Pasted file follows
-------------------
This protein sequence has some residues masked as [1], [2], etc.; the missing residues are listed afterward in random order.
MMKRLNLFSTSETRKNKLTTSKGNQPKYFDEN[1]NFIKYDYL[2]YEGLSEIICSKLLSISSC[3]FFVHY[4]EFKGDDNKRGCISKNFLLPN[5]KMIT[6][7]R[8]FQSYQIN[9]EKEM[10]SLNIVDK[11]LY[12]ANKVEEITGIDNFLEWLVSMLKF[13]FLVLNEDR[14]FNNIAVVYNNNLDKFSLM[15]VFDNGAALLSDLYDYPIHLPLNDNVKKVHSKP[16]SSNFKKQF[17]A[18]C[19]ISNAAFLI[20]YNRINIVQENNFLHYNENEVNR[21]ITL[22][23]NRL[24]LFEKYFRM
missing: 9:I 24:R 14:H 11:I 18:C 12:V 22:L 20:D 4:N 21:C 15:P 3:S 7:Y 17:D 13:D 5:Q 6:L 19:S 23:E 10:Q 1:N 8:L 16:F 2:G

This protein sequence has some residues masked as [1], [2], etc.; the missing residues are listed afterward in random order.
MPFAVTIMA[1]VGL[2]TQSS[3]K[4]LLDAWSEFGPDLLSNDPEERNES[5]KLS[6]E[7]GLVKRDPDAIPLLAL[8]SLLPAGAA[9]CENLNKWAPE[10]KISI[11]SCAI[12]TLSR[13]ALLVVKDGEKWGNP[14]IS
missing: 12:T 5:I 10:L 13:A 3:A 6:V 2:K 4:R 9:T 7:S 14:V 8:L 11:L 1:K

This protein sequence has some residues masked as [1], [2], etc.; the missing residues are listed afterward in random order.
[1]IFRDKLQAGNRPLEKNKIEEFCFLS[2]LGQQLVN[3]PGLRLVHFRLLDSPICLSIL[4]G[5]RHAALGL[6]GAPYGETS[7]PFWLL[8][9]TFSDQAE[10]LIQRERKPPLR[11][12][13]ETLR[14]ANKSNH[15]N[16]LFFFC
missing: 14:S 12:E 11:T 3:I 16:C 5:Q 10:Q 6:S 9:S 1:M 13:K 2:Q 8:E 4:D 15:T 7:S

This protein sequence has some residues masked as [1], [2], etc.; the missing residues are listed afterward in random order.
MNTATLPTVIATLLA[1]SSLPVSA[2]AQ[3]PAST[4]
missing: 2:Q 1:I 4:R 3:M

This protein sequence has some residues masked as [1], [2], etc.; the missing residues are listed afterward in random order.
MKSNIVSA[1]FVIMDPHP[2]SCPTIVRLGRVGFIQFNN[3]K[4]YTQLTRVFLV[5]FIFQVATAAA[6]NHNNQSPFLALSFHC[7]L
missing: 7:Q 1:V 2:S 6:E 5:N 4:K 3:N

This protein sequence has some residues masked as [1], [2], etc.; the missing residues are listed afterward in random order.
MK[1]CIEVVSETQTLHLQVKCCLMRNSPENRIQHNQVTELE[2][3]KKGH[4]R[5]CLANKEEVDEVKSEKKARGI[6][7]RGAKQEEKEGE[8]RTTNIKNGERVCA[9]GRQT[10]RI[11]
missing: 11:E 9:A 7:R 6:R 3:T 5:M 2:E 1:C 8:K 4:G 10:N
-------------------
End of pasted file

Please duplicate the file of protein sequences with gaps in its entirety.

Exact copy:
This protein sequence has some residues masked as [1], [2], etc.; the missing residues are listed afterward in random order.
MMKRLNLFSTSETRKNKLTTSKGNQPKYFDEN[1]NFIKYDYL[2]YEGLSEIICSKLLSISSC[3]FFVHY[4]EFKGDDNKRGCISKNFLLPN[5]KMIT[6][7]R[8]FQSYQIN[9]EKEM[10]SLNIVDK[11]LY[12]ANKVEEITGIDNFLEWLVSMLKF[13]FLVLNEDR[14]FNNIAVVYNNNLDKFSLM[15]VFDNGAALLSDLYDYPIHLPLNDNVKKVHSKP[16]SSNFKKQF[17]A[18]C[19]ISNAAFLI[20]YNRINIVQENNFLHYNENEVNR[21]ITL[22][23]NRL[24]LFEKYFRM
missing: 9:I 24:R 14:H 11:I 18:C 12:V 22:L 20:D 4:N 21:C 15:P 3:S 7:Y 17:D 13:D 5:Q 6:L 19:S 23:E 10:Q 1:N 8:L 16:F 2:G

This protein sequence has some residues masked as [1], [2], etc.; the missing residues are listed afterward in random order.
MPFAVTIMA[1]VGL[2]TQSS[3]K[4]LLDAWSEFGPDLLSNDPEERNES[5]KLS[6]E[7]GLVKRDPDAIPLLAL[8]SLLPAGAA[9]CENLNKWAPE[10]KISI[11]SCAI[12]TLSR[13]ALLVVKDGEKWGNP[14]IS
missing: 12:T 5:I 10:L 13:A 3:A 6:V 2:K 4:R 9:T 7:S 14:V 8:L 11:L 1:K

This protein sequence has some residues masked as [1], [2], etc.; the missing residues are listed afterward in random order.
[1]IFRDKLQAGNRPLEKNKIEEFCFLS[2]LGQQLVN[3]PGLRLVHFRLLDSPICLSIL[4]G[5]RHAALGL[6]GAPYGETS[7]PFWLL[8][9]TFSDQAE[10]LIQRERKPPLR[11][12][13]ETLR[14]ANKSNH[15]N[16]LFFFC
missing: 14:S 12:E 11:T 3:I 16:C 5:Q 10:Q 6:S 9:S 1:M 13:K 2:Q 8:E 4:D 15:T 7:S

This protein sequence has some residues masked as [1], [2], etc.; the missing residues are listed afterward in random order.
MNTATLPTVIATLLA[1]SSLPVSA[2]AQ[3]PAST[4]
missing: 2:Q 1:I 4:R 3:M

This protein sequence has some residues masked as [1], [2], etc.; the missing residues are listed afterward in random order.
MKSNIVSA[1]FVIMDPHP[2]SCPTIVRLGRVGFIQFNN[3]K[4]YTQLTRVFLV[5]FIFQVATAAA[6]NHNNQSPFLALSFHC[7]L
missing: 7:Q 1:V 2:S 6:E 5:N 4:K 3:N

This protein sequence has some residues masked as [1], [2], etc.; the missing residues are listed afterward in random order.
MK[1]CIEVVSETQTLHLQVKCCLMRNSPENRIQHNQVTELE[2][3]KKGH[4]R[5]CLANKEEVDEVKSEKKARGI[6][7]RGAKQEEKEGE[8]RTTNIKNGERVCA[9]GRQT[10]RI[11]
missing: 11:E 9:A 7:R 6:R 3:T 5:M 2:E 1:C 8:K 4:G 10:N